Wednesday, 24 February 2010

The Lovely Bones (2010)



Plot Summary: The film centres on a young girl who has been murdered and watches over her family - and her killer - from heaven. She must weigh her desire for vengeance against her desire for her family to heal.

At this stage in the game, with eleven days until the Oscar winners are announced, it’s hard to believe that The Lovely Bones was ever mooted as a heavyweight contender for the awards season. Alice Sebold’s novel was always going to be a tough piece to adapt but many believed, based on his work on the Lord of the Rings trilogy, that Peter Jackson was up to it. However, since its release State-side the film has been savagely ripped to pieces by film critics and the general public alike and barely features among the final list of Oscar nominees. While The Lovely Bones does indulge Jackson’s weaknesses as a storyteller it is not the spectacular cinematic failure many will have you believe.

The film is set in the set in the early 70’s and the period details give a good sense of the times. Technology, clothes, hair and even colour scheme all combine to create a believable 1970’s for the events to unfold in. Jackson does not jump straight into the action either; an adequate amount of film is spent at the beginning of the film establishing Susie Salmon as a real person with whom the audience can identify with. These achievements would mean nothing, of course, if the acting were not up to scratch but thankfully each cast member brings to the table a credible performance. Relative unknown Saoirse Ronan does a good job (if at times a little overplayed) with a difficult role at such an early age and Susan Sarandon is a joy to watch, bringing some much-needed comedic relief to proceedings. Even Mark Wahlberg (who too often fails to convince) is decent as the obsessed father, unable to let go and grieve his loss.

It is, however, Stanley Tucci, as the calm and collected yet highly dangerous paedophile George Harvey, who ultimately steals the show. The afterlife sections, while sometimes slightly too obvious in their symbolism, are brilliantly rendered and really make the film look unique. When Susie is indulging her fantasies the images are shot in a spectrum of beautifully bright colours and are full of wonder. Two of the films best scenes, though, occur when Susie’s purgatory turns darker; a shocking revelation in a bloodied bathroom and later, a Gondryesque walk through the crime scenes of Harvey’s previous victims display touches of brilliance. At times, The Lovely Bones is also highly suspenseful. The scene in which Susie is captured by Harvey and when Susie’s sister sneaks into his home are both hair raisingly tense, and show a masterful command of the screen by Jackson (the former would most definitely not be improved, as many have suggested, by a more explicit depiction of her demise).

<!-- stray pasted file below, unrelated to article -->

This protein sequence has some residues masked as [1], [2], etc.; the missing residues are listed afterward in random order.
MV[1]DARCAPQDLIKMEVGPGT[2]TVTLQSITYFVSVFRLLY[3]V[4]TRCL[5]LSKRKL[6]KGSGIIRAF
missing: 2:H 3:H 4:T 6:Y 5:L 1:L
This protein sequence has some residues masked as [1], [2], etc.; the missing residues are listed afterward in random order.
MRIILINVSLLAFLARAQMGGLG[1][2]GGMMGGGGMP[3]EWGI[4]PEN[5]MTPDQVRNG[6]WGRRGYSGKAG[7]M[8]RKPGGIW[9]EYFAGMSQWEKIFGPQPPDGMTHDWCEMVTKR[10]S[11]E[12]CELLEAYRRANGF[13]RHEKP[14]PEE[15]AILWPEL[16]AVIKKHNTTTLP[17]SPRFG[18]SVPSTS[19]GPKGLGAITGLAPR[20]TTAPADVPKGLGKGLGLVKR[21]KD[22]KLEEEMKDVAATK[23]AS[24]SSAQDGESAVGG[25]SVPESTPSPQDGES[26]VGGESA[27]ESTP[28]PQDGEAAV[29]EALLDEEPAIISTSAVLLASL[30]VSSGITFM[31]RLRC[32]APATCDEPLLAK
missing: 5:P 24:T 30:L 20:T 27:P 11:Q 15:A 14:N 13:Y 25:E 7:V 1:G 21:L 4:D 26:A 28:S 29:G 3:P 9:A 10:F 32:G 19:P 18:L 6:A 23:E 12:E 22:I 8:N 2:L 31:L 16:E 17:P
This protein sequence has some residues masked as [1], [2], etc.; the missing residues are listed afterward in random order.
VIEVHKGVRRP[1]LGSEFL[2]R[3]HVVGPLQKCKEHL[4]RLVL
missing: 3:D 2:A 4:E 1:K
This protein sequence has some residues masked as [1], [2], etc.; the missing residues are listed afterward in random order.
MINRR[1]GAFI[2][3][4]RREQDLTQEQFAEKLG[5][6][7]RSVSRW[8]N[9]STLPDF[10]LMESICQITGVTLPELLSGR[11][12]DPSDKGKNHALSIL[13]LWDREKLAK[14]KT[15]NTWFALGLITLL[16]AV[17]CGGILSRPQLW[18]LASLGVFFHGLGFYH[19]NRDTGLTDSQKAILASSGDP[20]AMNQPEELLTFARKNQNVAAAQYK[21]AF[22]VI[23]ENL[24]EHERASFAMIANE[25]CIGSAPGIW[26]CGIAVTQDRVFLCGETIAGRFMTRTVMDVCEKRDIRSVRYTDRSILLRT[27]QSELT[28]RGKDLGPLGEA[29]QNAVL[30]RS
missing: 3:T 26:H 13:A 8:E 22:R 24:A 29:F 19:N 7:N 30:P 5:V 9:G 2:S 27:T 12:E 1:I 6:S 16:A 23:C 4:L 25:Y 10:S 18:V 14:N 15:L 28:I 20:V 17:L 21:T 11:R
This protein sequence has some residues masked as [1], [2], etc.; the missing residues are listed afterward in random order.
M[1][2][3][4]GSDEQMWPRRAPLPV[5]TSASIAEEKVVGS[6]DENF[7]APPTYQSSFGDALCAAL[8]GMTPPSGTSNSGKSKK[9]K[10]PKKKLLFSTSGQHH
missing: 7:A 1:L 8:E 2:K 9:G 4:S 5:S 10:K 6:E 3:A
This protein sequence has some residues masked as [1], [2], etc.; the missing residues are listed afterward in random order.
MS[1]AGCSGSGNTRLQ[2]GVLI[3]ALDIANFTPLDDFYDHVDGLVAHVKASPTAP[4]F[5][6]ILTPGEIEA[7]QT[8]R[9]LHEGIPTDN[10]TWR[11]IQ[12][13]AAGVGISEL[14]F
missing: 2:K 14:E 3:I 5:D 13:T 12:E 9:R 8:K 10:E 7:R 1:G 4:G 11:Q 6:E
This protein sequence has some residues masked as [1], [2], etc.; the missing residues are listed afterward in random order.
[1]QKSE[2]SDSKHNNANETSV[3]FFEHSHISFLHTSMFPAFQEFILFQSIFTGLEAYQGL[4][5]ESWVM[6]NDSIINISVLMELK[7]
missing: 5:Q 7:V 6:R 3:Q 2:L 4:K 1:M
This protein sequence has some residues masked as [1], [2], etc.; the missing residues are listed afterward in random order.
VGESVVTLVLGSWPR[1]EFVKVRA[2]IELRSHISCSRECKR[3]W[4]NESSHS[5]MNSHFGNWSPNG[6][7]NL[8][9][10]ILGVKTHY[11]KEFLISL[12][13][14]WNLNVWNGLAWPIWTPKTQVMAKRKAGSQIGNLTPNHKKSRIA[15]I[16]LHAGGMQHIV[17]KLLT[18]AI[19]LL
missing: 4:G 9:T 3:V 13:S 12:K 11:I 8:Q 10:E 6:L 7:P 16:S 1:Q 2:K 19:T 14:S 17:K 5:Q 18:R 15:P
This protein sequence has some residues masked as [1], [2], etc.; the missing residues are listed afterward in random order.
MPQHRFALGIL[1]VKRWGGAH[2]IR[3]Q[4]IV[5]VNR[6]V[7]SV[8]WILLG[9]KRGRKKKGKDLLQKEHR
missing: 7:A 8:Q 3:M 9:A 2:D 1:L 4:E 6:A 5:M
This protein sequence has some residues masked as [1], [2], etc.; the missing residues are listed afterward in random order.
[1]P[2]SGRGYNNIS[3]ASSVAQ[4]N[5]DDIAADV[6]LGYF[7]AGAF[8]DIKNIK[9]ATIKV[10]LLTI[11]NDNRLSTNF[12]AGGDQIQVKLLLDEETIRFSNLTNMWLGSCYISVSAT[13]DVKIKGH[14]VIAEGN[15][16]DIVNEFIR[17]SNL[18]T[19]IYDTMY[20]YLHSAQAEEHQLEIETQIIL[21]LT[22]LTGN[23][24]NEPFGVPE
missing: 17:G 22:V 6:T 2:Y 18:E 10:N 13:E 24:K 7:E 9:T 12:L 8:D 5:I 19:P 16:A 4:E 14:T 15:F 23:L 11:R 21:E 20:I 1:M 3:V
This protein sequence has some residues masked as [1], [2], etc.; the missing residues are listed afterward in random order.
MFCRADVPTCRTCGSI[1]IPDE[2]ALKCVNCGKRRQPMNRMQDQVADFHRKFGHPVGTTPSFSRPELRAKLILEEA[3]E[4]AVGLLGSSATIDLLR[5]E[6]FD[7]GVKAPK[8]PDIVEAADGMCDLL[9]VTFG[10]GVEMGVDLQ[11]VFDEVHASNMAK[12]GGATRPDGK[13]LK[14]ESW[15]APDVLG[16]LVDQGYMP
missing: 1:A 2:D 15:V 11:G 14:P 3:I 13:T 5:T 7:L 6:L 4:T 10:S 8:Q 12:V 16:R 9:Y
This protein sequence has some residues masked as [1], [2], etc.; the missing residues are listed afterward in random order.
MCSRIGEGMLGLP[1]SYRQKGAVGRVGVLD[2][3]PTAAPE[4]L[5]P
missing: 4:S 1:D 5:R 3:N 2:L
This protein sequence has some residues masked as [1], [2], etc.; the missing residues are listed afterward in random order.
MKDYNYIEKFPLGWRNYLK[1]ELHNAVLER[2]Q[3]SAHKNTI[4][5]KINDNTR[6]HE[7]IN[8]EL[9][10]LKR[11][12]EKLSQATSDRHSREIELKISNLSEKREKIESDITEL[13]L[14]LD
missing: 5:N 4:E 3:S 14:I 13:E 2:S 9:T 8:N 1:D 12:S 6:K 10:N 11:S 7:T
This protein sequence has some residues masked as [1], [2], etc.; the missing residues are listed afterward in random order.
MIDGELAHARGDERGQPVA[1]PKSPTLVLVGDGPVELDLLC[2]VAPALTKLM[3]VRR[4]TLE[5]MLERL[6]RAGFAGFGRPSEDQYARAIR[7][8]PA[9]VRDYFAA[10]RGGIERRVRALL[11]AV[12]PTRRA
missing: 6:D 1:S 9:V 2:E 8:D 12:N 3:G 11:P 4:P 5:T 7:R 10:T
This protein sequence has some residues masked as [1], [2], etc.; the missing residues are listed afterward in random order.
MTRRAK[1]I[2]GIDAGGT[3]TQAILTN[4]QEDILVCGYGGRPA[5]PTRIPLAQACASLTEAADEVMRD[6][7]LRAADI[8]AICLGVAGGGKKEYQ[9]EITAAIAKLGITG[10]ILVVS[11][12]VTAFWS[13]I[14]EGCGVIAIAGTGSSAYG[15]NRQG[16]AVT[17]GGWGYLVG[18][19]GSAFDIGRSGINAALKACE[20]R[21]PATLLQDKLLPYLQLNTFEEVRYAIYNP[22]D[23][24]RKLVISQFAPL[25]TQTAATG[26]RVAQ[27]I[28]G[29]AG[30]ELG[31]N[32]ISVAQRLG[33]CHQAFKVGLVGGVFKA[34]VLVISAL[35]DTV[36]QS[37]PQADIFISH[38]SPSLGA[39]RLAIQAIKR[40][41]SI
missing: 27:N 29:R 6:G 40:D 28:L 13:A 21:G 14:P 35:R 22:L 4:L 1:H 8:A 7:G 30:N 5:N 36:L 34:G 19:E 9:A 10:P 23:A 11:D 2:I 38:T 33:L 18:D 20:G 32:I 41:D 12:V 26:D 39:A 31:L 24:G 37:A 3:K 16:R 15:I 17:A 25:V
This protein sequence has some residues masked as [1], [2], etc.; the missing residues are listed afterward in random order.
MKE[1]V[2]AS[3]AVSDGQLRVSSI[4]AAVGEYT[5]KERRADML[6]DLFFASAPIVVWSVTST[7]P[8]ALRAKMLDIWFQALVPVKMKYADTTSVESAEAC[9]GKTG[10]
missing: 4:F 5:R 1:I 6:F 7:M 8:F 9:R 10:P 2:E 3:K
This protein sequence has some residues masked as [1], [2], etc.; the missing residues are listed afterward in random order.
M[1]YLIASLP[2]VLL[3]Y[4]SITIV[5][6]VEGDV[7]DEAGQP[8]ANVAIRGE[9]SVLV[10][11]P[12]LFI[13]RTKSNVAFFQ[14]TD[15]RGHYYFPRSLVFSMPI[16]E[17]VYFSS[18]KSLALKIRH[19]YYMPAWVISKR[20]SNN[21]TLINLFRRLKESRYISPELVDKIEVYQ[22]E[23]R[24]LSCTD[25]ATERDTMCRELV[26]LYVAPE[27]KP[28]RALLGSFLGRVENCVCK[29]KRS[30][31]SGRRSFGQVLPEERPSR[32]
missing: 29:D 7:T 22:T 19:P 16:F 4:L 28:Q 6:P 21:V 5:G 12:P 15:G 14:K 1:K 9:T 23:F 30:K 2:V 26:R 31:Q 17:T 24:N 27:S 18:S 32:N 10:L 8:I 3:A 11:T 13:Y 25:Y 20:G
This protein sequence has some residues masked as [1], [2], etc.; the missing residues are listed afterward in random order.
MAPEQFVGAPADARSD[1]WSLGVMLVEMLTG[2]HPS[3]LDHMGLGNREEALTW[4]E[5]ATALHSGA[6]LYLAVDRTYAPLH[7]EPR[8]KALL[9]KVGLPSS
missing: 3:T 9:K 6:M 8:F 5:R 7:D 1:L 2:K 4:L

Nonetheless, The Lovely Bones does have its fair share of flaws. Probably the most apparent problem is that there is simply too much going on in the film that it never really does any of the plot strands justice. The movie is a cocktail of suspense thriller, fantasy, police procedural, family drama and serial killer film and while each of the different ingredients are dealt with well, they’re poorly edited together and never fleshed out enough. This problem goes hand in hand with Jackson’s previously mentioned directorial weakness; lack of control in terms of sentimentality and running time. These two issues threatened to ruin both Lord of the Rings: Return of the King and King Kong but with The Lovely Bones he has finally gone overboard and the film suffers for it. The ending to the film is highly drawn out, with an excruciatingly cheesy moment in which Susie is allowed back to Earth so she can finally receive her first kiss and a completely unnecessary epilogue in which Harvey meets his fate in the form of a falling icicle.

Other, unrelated failings are also present in The Lovely Bones. The film spends a good amount of time setting up the Salmon family unit that once Susie is dead its depiction of their grief is sorely lacking in comparison. Sure, the audience are giving a few fleeting moments in which we see family members crying and holding each other but we never really get a full sense of the emotional trauma that the loss of a family member can inflict. This is not helped by the sudden introduction of Grandma Lynn which, while still entertaining in itself, infringes on our emotional response to Susie’s death and seems totally off with the tone of the film up to that point. Despite these problems The Lovely Bones is still a solid and enjoyable experience; it’s just a shame Jackson couldn’t have reigned it in a little as the film we’re left with is somewhat of a missed opportunity rather than the Oscar worthy achievement it had the potential to be.

Final Verdict: 6/10.

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